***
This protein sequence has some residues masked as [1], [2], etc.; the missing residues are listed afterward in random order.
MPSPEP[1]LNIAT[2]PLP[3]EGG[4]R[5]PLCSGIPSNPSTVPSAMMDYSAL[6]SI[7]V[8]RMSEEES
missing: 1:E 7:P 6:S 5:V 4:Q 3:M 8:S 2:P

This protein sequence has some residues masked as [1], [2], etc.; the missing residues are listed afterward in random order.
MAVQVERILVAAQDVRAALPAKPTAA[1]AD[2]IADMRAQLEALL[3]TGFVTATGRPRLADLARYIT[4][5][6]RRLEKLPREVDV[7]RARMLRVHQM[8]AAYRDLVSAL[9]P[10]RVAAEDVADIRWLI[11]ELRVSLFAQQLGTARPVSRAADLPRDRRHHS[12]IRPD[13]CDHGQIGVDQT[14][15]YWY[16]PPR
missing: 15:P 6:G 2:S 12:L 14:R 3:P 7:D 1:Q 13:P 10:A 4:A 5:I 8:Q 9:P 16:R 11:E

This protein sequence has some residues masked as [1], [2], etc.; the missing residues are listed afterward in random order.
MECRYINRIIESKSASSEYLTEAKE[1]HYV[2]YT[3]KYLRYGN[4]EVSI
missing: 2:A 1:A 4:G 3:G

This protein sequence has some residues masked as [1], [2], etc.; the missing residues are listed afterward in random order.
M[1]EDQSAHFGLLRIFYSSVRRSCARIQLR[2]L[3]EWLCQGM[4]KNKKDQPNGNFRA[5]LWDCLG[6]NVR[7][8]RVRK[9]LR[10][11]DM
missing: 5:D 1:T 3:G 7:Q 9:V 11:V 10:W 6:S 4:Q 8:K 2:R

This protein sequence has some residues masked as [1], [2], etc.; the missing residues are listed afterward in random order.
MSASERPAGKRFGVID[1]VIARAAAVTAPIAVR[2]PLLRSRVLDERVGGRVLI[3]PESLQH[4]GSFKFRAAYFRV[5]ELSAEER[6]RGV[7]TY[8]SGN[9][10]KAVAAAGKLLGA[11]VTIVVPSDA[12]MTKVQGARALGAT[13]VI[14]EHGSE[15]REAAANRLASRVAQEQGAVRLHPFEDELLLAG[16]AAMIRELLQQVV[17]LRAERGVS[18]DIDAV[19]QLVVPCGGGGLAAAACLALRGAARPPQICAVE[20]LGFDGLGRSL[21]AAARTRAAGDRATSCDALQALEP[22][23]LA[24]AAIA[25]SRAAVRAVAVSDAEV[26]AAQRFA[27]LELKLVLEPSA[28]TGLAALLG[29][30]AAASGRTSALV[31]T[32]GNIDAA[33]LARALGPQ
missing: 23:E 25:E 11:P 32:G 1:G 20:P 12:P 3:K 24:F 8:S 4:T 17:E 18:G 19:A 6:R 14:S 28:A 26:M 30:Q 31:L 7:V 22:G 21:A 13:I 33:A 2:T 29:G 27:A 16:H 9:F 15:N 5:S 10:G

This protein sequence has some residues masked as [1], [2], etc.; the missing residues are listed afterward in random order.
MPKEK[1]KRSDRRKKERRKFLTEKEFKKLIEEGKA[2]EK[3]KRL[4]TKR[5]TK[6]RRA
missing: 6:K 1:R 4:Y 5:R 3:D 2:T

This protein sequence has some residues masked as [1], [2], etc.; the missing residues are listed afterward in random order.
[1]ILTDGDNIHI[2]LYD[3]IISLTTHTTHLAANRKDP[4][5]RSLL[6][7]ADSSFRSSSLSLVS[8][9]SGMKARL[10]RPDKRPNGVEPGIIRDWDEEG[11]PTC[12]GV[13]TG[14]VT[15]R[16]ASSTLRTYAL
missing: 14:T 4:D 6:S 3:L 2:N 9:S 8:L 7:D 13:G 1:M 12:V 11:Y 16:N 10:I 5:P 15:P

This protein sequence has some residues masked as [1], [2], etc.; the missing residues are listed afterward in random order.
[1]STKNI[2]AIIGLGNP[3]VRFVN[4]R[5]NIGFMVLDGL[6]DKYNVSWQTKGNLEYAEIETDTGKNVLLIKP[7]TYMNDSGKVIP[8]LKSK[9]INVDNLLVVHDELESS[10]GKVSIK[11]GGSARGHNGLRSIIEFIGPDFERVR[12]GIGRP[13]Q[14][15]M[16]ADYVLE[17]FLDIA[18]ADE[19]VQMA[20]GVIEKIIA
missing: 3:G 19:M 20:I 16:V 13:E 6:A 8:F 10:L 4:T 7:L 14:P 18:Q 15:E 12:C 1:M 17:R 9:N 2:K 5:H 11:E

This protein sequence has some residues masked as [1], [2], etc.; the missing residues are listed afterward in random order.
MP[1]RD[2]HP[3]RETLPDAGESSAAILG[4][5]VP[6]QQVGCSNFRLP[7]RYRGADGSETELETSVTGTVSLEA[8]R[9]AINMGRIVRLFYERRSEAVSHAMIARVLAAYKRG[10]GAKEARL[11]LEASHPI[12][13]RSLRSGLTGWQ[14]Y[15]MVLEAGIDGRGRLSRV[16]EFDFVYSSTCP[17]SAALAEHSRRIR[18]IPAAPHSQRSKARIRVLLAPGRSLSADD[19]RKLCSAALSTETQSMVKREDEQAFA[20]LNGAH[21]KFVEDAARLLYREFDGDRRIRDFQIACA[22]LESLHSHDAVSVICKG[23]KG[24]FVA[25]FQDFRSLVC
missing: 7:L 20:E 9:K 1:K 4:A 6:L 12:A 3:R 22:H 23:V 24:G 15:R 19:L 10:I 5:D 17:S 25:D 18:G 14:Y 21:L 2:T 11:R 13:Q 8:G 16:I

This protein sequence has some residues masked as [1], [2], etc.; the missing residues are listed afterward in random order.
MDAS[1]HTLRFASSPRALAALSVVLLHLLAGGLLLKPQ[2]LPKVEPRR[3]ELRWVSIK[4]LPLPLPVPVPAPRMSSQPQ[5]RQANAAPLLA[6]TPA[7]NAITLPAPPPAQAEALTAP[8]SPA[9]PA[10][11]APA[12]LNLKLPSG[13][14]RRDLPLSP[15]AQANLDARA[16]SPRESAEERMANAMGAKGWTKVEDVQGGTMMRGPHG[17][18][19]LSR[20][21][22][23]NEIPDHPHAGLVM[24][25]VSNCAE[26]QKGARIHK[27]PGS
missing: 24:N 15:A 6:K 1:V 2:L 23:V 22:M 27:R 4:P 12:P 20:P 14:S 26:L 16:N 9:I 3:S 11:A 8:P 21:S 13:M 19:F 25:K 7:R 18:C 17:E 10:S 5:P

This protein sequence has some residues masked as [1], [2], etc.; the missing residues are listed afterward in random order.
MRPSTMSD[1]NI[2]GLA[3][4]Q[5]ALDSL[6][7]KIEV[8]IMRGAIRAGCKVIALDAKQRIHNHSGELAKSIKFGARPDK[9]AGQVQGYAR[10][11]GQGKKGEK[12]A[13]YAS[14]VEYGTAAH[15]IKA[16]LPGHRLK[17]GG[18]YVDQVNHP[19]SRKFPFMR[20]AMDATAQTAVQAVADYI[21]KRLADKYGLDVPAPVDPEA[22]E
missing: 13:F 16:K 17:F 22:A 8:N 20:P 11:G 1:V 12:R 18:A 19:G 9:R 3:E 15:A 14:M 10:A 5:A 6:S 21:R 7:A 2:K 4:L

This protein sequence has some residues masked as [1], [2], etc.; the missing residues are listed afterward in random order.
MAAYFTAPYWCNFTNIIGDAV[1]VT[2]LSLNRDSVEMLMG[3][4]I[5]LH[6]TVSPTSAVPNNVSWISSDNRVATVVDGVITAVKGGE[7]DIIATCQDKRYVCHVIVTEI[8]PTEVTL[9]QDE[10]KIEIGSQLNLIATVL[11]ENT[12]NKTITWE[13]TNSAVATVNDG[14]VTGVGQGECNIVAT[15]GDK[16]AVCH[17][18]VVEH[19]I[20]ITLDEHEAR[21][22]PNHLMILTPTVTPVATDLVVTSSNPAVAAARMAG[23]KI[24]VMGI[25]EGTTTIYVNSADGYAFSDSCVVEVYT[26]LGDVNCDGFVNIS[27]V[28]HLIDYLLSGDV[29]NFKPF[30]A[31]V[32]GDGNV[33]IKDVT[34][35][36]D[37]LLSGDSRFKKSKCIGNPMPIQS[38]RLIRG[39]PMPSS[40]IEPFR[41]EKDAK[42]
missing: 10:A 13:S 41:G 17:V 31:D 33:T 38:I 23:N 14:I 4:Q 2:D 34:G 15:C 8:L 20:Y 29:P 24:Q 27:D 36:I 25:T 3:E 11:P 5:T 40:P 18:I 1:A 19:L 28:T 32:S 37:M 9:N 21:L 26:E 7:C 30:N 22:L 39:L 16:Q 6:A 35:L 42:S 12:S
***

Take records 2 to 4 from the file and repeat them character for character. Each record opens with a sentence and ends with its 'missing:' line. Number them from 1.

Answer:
This protein sequence has some residues masked as [1], [2], etc.; the missing residues are listed afterward in random order.
MAVQVERILVAAQDVRAALPAKPTAA[1]AD[2]IADMRAQLEALL[3]TGFVTATGRPRLADLARYIT[4][5][6]RRLEKLPREVDV[7]RARMLRVHQM[8]AAYRDLVSAL[9]P[10]RVAAEDVADIRWLI[11]ELRVSLFAQQLGTARPVSRAADLPRDRRHHS[12]IRPD[13]CDHGQIGVDQT[14][15]YWY[16]PPR
missing: 15:P 6:G 2:S 12:L 14:R 3:P 7:D 1:Q 13:P 10:A 4:A 5:I 8:Q 9:P 16:R 11:E

This protein sequence has some residues masked as [1], [2], etc.; the missing residues are listed afterward in random order.
MECRYINRIIESKSASSEYLTEAKE[1]HYV[2]YT[3]KYLRYGN[4]EVSI
missing: 2:A 1:A 4:G 3:G

This protein sequence has some residues masked as [1], [2], etc.; the missing residues are listed afterward in random order.
M[1]EDQSAHFGLLRIFYSSVRRSCARIQLR[2]L[3]EWLCQGM[4]KNKKDQPNGNFRA[5]LWDCLG[6]NVR[7][8]RVRK[9]LR[10][11]DM
missing: 5:D 1:T 3:G 7:Q 9:V 11:V 10:W 6:S 4:Q 8:K 2:R